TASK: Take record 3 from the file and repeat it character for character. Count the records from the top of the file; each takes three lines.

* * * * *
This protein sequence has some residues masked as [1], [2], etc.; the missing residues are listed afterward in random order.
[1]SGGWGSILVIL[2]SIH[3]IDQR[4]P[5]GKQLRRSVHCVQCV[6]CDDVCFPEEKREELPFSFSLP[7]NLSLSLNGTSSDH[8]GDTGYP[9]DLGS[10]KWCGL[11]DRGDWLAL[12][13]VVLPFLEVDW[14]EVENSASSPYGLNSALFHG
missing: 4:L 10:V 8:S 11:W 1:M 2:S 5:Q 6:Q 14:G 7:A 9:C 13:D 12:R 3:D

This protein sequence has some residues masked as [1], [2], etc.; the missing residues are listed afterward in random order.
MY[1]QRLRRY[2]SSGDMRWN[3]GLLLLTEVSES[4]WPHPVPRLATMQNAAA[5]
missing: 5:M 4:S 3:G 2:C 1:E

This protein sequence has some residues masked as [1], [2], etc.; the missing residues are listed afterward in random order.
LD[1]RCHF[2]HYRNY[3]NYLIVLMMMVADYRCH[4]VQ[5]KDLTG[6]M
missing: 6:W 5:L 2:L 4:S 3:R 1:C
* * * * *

This protein sequence has some residues masked as [1], [2], etc.; the missing residues are listed afterward in random order.
LD[1]RCHF[2]HYRNY[3]NYLIVLMMMVADYRCH[4]VQ[5]KDLTG[6]M
missing: 6:W 5:L 2:L 4:S 3:R 1:C